The landmark decision to deny Shell the right to dispose of their 14,500 tonne Brent Spar oil storage facility in Norway's inland fjords in 1995 was significant. Incredibly, even the United Kingdom government supported Shell on this issue. This event set a positive precedent; it was now fundamentally unacceptable to allow oil companies to dispose of unwanted oil platforms into our oceans.
KIMO works toward the safe and responsible removal of all structures from the seabed which have been discarded by the oil and gas industry. Of those left at sea, a strict long-term management regime must be implemented to reduce future liabilities. KIMO took a vehement stance against the intentional dumping of Shell's Brent Spar oil-rig in Norway's inland fjords. This opposition led to the development of the OSPAR Strategy with regard to decommissioning of redundant oil installations. The KIMO position has always been that, in addition to any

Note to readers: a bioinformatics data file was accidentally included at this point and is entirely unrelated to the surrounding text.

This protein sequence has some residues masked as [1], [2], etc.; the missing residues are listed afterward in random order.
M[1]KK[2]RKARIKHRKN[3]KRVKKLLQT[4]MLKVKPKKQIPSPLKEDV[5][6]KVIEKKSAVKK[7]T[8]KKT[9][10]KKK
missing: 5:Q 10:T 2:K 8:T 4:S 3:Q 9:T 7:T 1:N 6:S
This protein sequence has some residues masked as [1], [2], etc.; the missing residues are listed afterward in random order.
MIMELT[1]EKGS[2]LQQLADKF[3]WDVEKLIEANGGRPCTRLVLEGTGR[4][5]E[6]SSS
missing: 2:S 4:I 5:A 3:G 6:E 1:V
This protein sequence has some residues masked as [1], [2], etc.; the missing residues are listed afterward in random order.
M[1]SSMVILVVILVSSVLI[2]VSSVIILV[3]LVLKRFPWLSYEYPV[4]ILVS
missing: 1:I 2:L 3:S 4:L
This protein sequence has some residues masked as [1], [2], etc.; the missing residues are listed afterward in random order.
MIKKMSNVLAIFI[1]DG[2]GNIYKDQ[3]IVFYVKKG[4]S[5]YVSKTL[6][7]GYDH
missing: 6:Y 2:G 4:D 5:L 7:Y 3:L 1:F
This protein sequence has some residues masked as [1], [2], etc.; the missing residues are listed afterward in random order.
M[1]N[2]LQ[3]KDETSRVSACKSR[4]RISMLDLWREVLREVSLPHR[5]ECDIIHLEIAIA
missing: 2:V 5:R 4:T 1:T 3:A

activities that may impact on the environment, there are social, moral and economic implications that must be taken into account and that these must be weighted equitably. In the case of the oil industry it is not acceptable that a major industry is allowed to dispose of its waste irresponsibly while ordinary citizens are encouraged and required to do otherwise. Taking into account KIMO RESOLUTION 1/95 (Amended 1998), KIMO is still of the view that all redundant installations including associated operational structures such as pipelines should be removed and reused or returned to land for reuse, recycling or disposal. However it is also understandable that this may not be possible in some cases due to safety and technical requirements. It is not acceptable that installations should be left in situ based solely on cost implications alone. Any case for derogation must also be independently assessed.